Interestingly, Ms. Hamm, who charges a flat fee of $2500 to advocate for PC housing for a prisoner, claims a
85- 90% success rate for her clients , while about that same percentage of all PC requests each month are
denied, according to the DOC, leaving hundreds of guys in detention each month awaiting the PC verdict. That
alone should raise red flags that the DOC isnt really using any real criteria when they decide who goes to PC and
who goes back to the hole in the next GP yard to try again(or get killed), other than that prisoners or their
familys ability to litigate them.

And they dont do the mental health checks theyre required

to do on each guy who is turned down for PC to make sure he
doesnt kill himself out of terror. They cant possibly meet that
demand - Corizon isnt even meeting its minimum mental
health care mandates. Thus, I believe guys are still probably
killing themselves in the wake of PC denials, like Rosario
Rodriguez-Boroquez did in the fall of 2010. A
victim in the hole on the same MAX unit in Florence
followed in his footsteps a week later. That second prisoner
might have been saved had the DOC debriefed affected
prisoners, they way they do with staff after suicides,
homicides and traumatic deaths of prisoners or staff;
correctional best practices would suggest they should.

Over the course of the past 12 months Ive corresponded with approximately 35 gay and transgender prisoners
alone, some of whom the Navajo Nations Human Rights Commission and the NAACP of Maricopa County have
already contacted the DOJ about (and have heard nothing back). In the fall of 2013 a collective of concerned
community members convened to study the data from my queer correspondents and draft a letter to Charles
Ryan with concerns about the LGBT population being routinely denied PC by his staff when they seek it, even
after reporting to the DOC that they had been sexually assaulted or exploited, extorted or beaten because of their
sexual orientation or gender identity (the AZ DOC houses transgender women on GP yards in all-male prisons,
FYI). In fact, right now there are several gay and transgender prisoners still in GP who have been trying to get
into PC for up to and over a year now, unsuccessfully.

Most recently, one gay prisoner who I had intervened personally for to advocate that he receive PC was denied
PC and subsequently raped by his cellie, only to be denied PC again and placed in another GP yard. He had
initially sought PC because his crime was widely publicized and the media indicated that his male lover was an
accomplice - he was marked man on the yards, no matter what prison they put him in, and they knew it. That
was not only deliberate indifference to his safety, I believe endangering that vulnerable prisoner -repeatedly -
was an act of malice and spite in retaliation for my criticisms of the DOCs staff who make those decisions. And
that, sir, is a federal crime, I believe, for a state agent to do. Mr Ryan cannot be trusted to hold those staff
responsible for harming that victim, the only party to his rape - to my knowledge - who sits in a detention cell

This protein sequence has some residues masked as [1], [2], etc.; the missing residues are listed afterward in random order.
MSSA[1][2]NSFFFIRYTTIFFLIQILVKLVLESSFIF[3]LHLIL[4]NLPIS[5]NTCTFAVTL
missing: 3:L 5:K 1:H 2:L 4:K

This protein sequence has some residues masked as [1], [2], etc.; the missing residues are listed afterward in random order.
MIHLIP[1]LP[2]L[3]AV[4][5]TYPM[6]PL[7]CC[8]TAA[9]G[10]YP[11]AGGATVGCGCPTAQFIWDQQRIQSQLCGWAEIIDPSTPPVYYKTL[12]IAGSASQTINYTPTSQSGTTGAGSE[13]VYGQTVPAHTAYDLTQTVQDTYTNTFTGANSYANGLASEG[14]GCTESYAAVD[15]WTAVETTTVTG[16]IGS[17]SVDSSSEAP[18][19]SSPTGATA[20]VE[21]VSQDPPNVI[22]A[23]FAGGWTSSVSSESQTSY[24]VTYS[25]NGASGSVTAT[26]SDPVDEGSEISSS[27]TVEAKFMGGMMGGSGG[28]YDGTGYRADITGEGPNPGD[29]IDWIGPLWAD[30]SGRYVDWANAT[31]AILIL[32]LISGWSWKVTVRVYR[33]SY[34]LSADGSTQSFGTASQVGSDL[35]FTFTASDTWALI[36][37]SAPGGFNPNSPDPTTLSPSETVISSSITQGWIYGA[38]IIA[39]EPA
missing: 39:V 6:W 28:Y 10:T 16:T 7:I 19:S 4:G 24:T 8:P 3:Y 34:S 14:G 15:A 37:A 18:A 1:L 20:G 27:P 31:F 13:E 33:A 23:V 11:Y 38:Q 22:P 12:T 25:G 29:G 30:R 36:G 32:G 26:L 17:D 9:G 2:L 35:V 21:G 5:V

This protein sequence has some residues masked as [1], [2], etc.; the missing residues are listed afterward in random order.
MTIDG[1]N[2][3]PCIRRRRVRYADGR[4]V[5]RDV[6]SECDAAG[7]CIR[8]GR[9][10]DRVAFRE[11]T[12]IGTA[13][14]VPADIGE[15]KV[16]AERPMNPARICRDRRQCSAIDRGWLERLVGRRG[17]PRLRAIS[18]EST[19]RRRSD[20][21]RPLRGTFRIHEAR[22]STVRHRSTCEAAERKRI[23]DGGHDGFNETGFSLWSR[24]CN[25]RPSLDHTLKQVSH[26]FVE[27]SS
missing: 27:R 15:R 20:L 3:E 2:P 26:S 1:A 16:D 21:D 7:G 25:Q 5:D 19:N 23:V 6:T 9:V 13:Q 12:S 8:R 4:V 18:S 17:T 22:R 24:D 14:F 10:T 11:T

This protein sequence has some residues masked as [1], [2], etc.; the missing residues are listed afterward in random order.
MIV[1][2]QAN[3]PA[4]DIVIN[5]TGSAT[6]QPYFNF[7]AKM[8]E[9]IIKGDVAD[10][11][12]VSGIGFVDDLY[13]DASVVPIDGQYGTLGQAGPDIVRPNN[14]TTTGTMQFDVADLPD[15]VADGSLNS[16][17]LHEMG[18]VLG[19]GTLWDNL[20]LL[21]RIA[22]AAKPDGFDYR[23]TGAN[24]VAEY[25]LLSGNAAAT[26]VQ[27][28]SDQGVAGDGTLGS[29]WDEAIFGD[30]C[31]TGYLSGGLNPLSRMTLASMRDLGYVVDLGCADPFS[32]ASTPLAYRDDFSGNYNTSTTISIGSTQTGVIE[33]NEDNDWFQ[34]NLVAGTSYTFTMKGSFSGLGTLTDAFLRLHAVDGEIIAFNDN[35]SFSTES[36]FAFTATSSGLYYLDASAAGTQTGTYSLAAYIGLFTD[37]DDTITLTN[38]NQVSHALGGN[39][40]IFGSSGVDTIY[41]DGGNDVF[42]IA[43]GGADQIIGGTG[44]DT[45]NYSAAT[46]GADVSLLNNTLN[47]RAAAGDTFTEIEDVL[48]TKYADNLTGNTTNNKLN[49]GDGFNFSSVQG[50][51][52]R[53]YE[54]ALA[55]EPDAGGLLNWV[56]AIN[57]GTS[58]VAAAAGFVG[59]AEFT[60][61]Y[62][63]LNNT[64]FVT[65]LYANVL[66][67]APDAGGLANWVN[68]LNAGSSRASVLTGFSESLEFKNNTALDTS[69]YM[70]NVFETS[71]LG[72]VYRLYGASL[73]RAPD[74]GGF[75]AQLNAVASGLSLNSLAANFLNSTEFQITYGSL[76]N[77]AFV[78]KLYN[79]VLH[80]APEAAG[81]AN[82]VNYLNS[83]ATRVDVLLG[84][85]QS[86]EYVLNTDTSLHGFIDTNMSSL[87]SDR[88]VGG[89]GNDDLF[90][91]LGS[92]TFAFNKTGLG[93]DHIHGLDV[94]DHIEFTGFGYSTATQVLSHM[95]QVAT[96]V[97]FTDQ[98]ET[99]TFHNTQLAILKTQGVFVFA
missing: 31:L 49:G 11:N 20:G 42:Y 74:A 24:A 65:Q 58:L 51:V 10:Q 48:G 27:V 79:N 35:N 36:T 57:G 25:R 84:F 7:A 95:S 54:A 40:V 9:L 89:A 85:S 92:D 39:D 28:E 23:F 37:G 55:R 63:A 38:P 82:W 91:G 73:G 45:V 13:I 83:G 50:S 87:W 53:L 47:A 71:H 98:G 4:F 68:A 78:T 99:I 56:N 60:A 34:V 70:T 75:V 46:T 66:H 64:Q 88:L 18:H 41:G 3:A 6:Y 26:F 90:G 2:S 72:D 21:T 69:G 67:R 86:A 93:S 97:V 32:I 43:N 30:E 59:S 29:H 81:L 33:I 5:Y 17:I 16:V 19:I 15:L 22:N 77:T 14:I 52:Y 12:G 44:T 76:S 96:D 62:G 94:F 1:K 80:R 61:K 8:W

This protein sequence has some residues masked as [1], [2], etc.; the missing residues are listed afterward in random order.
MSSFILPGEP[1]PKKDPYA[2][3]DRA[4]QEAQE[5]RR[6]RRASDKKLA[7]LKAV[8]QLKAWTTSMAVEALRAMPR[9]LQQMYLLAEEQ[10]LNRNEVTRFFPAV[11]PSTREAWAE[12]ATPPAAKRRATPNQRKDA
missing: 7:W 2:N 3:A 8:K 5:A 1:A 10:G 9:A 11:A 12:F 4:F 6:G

tonight. My correspondence with Director Ryan and his staff about that case is enclosed in the packet.

Even though the victim in the above case had to be taken to a hospital and rape kit was done, theres no reason to
think the perpetrator will actually be held responsible or that further rapes will be discouraged by how this one
will be handled. According to the AZ DOCs current PREA report as posted on their website , out of 54
alleged inmate-on-inmate unwanted sexual acts and 30 alleged inmate-on-inmate abusive sexual contacts (I
think they mean RAPE!) reported to them in 2012, absolutely none could be substantiated by the DOCs CIU.
Either the entire DOC prisoner population lies about rape and it never really happens in our state, or the DOC
has no sincere commitment to either preventing it or responding effectively to it when it occurs.

Why should anyone even report their sexual victimization to

the DOC, Im asked? They end up being labeled as a snitch
and sitting in the hole for months on end seeking PC, while
the perpetrator gets off scott free to rape again. Its
especially disturbing to prisoners when the perp is a gang
leader or enforcer, too - which is too often the case,
particularly in re: the exploitation and abuse of transgender
prisoners. PREA reporting has become a sick joke at the
AZ DOC - it only stigmatizes the victim, who too often gets
no counseling, nor are they very often placed in protective
custody or mental health programs beyond the term of the
rape investigation, even though research shows that most
prisoners are at exquisite risk for even further victimization
and deterioration of their mental status once they are raped the first time.

In addition to the recent example of the prisoner who was deliberately placed at risk by DOC staff with a bone to
pick with me, I know of one gay prisoner who was verbally abused expressly for being gay after he reported rape
(along the lines of you deserved it you fucking fag), in an incident in which he ended up biting staff while being
taken down when he refused to sit on the floor to take more of the abuse. The rape victim got an extra year and
half added onto his sentence as a result, and had to beg his judge to tell the DOC to place him in PC before they
finally relented and did so. I believe he was more traumatized and harmed (by way of being charged with
assaulting the staff) by the DOCs response to his rape report and request for PC than he was by the actual sexual
assault on him in the first place. He is more than willing to make a statement if you will interview him.

Im also wondering if the DOC ever reported the suicide of Forrest Day as a potential PREA issue. She had
reported to her sister before she died that she was being sexually pressured/propositioned by an officer which